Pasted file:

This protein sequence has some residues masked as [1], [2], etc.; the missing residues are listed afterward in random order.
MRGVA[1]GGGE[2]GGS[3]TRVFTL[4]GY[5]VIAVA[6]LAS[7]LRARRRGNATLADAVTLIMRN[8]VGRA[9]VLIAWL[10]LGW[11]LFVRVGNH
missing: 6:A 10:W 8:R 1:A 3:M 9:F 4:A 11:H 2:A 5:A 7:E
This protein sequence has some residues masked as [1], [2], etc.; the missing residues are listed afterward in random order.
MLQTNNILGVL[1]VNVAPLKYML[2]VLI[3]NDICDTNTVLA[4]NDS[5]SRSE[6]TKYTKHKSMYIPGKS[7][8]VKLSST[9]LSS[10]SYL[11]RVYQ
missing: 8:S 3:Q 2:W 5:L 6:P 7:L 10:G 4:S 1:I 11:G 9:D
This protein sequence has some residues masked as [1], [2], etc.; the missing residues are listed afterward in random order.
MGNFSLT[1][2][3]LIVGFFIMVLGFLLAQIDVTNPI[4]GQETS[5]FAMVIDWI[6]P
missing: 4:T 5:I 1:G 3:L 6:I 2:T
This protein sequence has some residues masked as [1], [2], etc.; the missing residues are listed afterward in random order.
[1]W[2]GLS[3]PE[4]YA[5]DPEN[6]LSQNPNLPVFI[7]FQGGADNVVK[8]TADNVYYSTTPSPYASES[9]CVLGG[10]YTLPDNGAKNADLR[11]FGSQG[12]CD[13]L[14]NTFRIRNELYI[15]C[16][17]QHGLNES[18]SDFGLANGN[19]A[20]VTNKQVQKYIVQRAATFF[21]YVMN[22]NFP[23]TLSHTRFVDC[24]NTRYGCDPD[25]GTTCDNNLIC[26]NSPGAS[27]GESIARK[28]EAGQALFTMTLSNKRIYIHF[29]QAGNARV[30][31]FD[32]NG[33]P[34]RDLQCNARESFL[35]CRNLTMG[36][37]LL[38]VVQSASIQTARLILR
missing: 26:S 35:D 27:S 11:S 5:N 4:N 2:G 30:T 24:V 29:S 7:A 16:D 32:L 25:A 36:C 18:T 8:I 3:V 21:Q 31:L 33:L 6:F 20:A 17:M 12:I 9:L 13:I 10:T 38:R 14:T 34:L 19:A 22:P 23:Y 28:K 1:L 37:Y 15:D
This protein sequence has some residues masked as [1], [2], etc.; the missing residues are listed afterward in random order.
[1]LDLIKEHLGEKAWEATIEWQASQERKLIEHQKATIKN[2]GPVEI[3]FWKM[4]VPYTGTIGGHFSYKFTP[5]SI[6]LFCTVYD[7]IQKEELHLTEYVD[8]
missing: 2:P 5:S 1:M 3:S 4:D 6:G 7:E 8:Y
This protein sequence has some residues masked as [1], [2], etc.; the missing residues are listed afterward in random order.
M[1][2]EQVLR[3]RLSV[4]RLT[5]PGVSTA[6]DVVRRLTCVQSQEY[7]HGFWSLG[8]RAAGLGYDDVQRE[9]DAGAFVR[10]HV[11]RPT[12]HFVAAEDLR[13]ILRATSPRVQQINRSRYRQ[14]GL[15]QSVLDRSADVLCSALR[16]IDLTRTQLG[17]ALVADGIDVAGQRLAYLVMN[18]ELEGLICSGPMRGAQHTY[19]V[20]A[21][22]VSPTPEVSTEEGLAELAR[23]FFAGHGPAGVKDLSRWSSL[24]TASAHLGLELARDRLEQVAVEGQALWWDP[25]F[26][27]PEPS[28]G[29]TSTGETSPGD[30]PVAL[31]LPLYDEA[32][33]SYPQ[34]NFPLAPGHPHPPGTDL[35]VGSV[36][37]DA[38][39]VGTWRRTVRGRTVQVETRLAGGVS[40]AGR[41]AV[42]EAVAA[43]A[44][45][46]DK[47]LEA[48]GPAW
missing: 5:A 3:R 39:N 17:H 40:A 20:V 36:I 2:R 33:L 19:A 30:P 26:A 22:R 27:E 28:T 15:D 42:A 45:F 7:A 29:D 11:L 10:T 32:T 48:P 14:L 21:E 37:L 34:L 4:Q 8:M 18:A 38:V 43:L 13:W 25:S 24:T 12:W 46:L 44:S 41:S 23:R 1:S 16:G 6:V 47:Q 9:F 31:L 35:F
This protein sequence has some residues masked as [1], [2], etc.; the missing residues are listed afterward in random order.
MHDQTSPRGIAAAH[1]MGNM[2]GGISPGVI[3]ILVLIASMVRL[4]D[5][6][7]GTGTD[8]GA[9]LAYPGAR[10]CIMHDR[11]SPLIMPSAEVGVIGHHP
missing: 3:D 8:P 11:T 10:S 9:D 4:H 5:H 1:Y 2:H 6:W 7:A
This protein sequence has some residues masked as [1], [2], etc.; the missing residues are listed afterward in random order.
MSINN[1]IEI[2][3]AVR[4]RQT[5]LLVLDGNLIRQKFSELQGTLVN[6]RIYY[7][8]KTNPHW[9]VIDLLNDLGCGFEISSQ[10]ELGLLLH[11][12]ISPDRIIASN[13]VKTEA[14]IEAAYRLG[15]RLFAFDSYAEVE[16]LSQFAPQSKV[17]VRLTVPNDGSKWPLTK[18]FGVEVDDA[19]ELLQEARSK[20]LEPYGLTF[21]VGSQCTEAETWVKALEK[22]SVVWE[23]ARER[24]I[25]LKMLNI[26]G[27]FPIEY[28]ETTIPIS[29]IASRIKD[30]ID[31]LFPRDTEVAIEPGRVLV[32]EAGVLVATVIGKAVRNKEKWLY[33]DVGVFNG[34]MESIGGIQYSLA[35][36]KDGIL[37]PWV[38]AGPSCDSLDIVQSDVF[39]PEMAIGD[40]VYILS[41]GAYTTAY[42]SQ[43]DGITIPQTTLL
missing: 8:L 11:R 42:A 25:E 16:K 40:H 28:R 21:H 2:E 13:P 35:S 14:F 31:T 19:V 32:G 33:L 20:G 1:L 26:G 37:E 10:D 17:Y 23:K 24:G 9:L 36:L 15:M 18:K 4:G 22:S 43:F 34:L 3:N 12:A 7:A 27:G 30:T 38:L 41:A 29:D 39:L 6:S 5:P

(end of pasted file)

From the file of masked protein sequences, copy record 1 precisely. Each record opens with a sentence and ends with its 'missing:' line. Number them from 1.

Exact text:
This protein sequence has some residues masked as [1], [2], etc.; the missing residues are listed afterward in random order.
MRGVA[1]GGGE[2]GGS[3]TRVFTL[4]GY[5]VIAVA[6]LAS[7]LRARRRGNATLADAVTLIMRN[8]VGRA[9]VLIAWL[10]LGW[11]LFVRVGNH
missing: 6:A 10:W 8:R 1:A 3:M 9:F 4:A 11:H 2:A 5:A 7:E